Insights

Passion for leisure

A view of the UK leisure consumer – Q2 2017

Uncertainty dominates the headlines, with Brexit negotiations continuing, inflation rising to 2.9% in June, and a squeeze in living standards all impacting denting consumers’ spirits. As a result, consumer spending power is shrinking for the first time in three years.

Our latest survey results demonstrate this decline in confidence as consumers begin to rein in on leisure spending. This appears to be the start of a reversal of an upward trend in leisure spending first seen in 2016 and mirrors the pattern seen across the retail market as reported in our Consumer Tracker.

As we enter the second half of 2017, we expect UK consumers to continue to tighten their belts as they experience a squeeze in their disposable incomes.

Key findings

Q2 2017

  • The leisure consumer has become more cautious in the second quarter of 2017, as overall consumer confidence has declined
  • However, confidence in leisure spending remains more robust than other areas of discretionary spending as reported in the Consumer Tracker
  • Quarter on quarter the only categories to see an improvement in spending were the discretionary leisure areas such as short and long haul holidays and going to the gym

Year-on-year

  • Net balance for reported spending fell in almost every category in Q2 2017 compared to the same time last year, with the exception of holidays and going to the gym which increased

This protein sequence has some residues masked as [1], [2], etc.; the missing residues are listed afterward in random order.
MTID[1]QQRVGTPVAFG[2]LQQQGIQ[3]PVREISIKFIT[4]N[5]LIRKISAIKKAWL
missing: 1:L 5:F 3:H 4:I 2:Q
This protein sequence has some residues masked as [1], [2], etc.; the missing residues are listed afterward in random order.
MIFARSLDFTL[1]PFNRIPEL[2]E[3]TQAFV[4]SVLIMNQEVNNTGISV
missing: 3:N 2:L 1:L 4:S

• For the coming quarter, people’s spending expectations have fallen or remained constant compared to their expectations a year ago, with the exception of short and long haul holidays
  • A year on year fall in spending indicates a reversal of the upward trend in leisure spending seen in 2016 which mirrors the pattern seen across the retail market where sales were flat over first half of 2017
  • Consumers are beginning to tighten their belts and switch from discretionary leisure to protect their everyday leisure spending such as their daily coffee or TV subscription
  • Consumers aged 18-34 are looking a lot more optimistic than a year ago, with spending expected to increase across all categories next quarter, apart from long haul holidays
  • Consumers aged 35-54 appear to be feeling the squeeze this year and are expecting to decrease their spending across all categories next quarter, apart from short haul and long haul holidays
  • Consumers aged 55+ are expecting to increase their spending on holidays over the next three months compared to a year ago, with spend in other categories expected to remain constant or see a decline

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